Blood Wedding

Blood Wedding
By Federico Garcia Lorca. Directed by Emma Sproule. Dionysus Theatre. Performing Arts Centre MecClelland College Karingal (Vic). Oct 17 – 26, 2014

There is no doubt that Emma Sproule has great vision as a director, and is innovative with it. Ignoring the stage on offer, she sets Lorca’s passionate and poetic play on the flat auditorium floor with the audience surrounding the actors, and sometimes the actors surrounding the audience in circular motion as a “Greek Chorus”. The circle represents the inevitability of life that is so hard to break, generation after generation of women in particular unable to change what is predestined for them.

Lorca’s play is lyrical and full of poetic imagery. Sproule dresses it simply without set or real costumes. Everyone wears black, with a length of red material which becomes a stole, a sash, a veil, a cloak, a scarf, a laniard for different characters. It’s very clever and designed by Sproule herself with input from the cast. Peter Amesbury’s lighting design is in red and cool steel, except for the flood of light when the moon is full. 7 actors portray 20 characters in this story of a girl left with little option but to marry a man who is not her first choice. When her true love, married with children, reappears at her wedding, she must follow her heart and runs away with him. Her bridegroom and others give chase, the Moon betrays them, and Death – an old crone – waits to pick up her prey.

Blood Wedding requires great style and passion or else it slips into Melodrama. Sproule has both those things and incorporates them in her vision but unfortunately not all of her cast are capable of sharing it with her, though they try hard. It’s difficult for a new community theatre company so far out of town to draw on the best of the actors available to Community Theatre (and some are quite exceptional). Dionysius was blessed with a dream cast for its initial production “Exit The King” but it doesn’t have that luxury this time round. Most of the cast seem to have had no proper training and so don’t understand about projection … when turned away from the audience whole lines are lost or inaudible, with actors lacking the skill to project more to compensate. Sproule uses Flamenco moves without music – nicely choreographed by Lucy Angell; but these require grace which is lacking in some cases. But the biggest let-down is the general lack of passion in a play which relies on it. Admittedly the cast had had a week’s break, and they did find some passion in the second act, but still not enough to break our hearts with the tragedy.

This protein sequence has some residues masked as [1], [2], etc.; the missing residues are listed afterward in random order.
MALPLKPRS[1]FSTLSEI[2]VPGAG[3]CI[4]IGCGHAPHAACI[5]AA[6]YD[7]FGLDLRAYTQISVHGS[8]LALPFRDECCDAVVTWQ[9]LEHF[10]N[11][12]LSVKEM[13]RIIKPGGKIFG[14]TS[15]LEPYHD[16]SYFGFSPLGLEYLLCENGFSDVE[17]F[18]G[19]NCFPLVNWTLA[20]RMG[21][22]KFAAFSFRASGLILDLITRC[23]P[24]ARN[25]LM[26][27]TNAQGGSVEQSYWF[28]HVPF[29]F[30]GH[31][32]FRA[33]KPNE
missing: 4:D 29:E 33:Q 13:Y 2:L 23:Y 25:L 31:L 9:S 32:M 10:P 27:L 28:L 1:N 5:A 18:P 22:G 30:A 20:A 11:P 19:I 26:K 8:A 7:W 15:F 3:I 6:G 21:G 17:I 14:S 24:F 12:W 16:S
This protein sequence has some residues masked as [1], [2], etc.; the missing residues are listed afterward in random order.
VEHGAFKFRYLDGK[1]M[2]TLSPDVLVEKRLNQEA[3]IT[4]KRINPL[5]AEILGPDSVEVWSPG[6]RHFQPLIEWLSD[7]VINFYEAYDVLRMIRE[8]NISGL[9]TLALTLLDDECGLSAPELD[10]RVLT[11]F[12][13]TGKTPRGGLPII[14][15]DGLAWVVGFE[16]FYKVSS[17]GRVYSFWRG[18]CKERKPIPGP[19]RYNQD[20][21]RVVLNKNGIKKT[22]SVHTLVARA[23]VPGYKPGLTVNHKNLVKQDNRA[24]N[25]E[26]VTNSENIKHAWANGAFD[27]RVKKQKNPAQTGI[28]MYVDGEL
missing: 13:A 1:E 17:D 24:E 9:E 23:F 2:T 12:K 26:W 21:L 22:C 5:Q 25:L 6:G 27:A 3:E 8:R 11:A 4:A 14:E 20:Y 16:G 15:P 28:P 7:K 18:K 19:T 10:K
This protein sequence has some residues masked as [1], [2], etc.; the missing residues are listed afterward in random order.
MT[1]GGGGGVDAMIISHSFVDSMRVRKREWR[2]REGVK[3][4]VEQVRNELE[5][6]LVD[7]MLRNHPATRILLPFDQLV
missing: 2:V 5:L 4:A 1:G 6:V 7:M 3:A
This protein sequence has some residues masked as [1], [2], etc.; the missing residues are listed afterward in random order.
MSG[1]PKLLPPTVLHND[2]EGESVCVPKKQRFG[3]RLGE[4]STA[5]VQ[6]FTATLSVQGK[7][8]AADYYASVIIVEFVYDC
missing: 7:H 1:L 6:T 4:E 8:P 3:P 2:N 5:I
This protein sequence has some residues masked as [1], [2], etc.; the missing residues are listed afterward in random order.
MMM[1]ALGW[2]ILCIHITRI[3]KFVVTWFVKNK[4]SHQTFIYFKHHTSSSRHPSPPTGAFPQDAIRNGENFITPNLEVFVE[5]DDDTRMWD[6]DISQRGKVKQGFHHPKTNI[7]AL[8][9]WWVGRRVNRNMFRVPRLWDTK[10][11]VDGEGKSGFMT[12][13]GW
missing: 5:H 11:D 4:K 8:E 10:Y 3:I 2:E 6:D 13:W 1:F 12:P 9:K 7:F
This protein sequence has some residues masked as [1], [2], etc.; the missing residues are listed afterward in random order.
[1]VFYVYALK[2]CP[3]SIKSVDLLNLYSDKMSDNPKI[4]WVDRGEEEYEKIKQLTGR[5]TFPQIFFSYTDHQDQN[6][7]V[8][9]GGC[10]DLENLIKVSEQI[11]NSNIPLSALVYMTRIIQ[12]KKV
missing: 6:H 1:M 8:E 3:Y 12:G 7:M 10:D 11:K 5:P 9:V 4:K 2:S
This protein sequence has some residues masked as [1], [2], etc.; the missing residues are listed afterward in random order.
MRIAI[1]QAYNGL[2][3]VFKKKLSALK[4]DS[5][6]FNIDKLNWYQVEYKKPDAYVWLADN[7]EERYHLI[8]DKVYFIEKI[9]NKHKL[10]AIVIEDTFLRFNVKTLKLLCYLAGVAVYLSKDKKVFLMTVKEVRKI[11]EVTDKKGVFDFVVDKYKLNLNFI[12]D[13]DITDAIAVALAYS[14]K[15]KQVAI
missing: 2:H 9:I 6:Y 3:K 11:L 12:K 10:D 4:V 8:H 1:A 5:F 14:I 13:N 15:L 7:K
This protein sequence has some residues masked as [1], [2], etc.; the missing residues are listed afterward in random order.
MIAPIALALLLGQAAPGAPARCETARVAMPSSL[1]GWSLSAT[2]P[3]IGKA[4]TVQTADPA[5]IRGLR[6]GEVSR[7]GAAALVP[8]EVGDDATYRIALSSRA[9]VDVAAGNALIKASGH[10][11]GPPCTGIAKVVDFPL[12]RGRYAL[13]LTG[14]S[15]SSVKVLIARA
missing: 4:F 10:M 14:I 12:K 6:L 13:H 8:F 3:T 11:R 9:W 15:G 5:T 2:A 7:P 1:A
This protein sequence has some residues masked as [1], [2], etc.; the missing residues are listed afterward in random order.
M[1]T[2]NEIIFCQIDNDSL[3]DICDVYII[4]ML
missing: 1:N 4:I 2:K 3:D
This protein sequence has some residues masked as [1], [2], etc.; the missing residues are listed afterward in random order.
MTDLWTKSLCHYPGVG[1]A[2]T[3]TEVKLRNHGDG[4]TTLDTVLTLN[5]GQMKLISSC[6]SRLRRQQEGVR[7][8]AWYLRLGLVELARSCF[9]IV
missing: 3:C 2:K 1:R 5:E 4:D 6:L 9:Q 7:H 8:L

Lenora Locatelli, as the Bridegroom’s mother, comes closest to style and passion, but again many of her lines are lost through thick accent and loss of projection when turned away. Matt Dutchman acquits himself well as the bridegroom and has crystal clear diction. Jett Thomas is an interesting presence in a variety of roles but shows real command and power as The Moon. Kate Jackson is totally at ease in a variety of roles and impresses in all, but it’s as death – crawling on the floor towards her prey – that she raises goosebumps. Kirsten Chapman, such a tiny figure, conveys the helplessness of the bride, but Lachlan Casey-Roleff, as Leonardo - the former love with whom she runs away, seems stiff and passionless and doesn’t convince us that the girl would choose him over her bridegroom. The cast is completed by Amber Budd, who will clearly benefit from this experience.

While there is much to admire in Sproule’s work, she is very ambitious with her choice of plays given the miniscule budget and access to actors that she has. This might be classed as a noble effort, and clearly a simpler play or a more experienced cast would help Dionysus truly find its feet – but in both cases that is easier said than done.

Coral Drouyn

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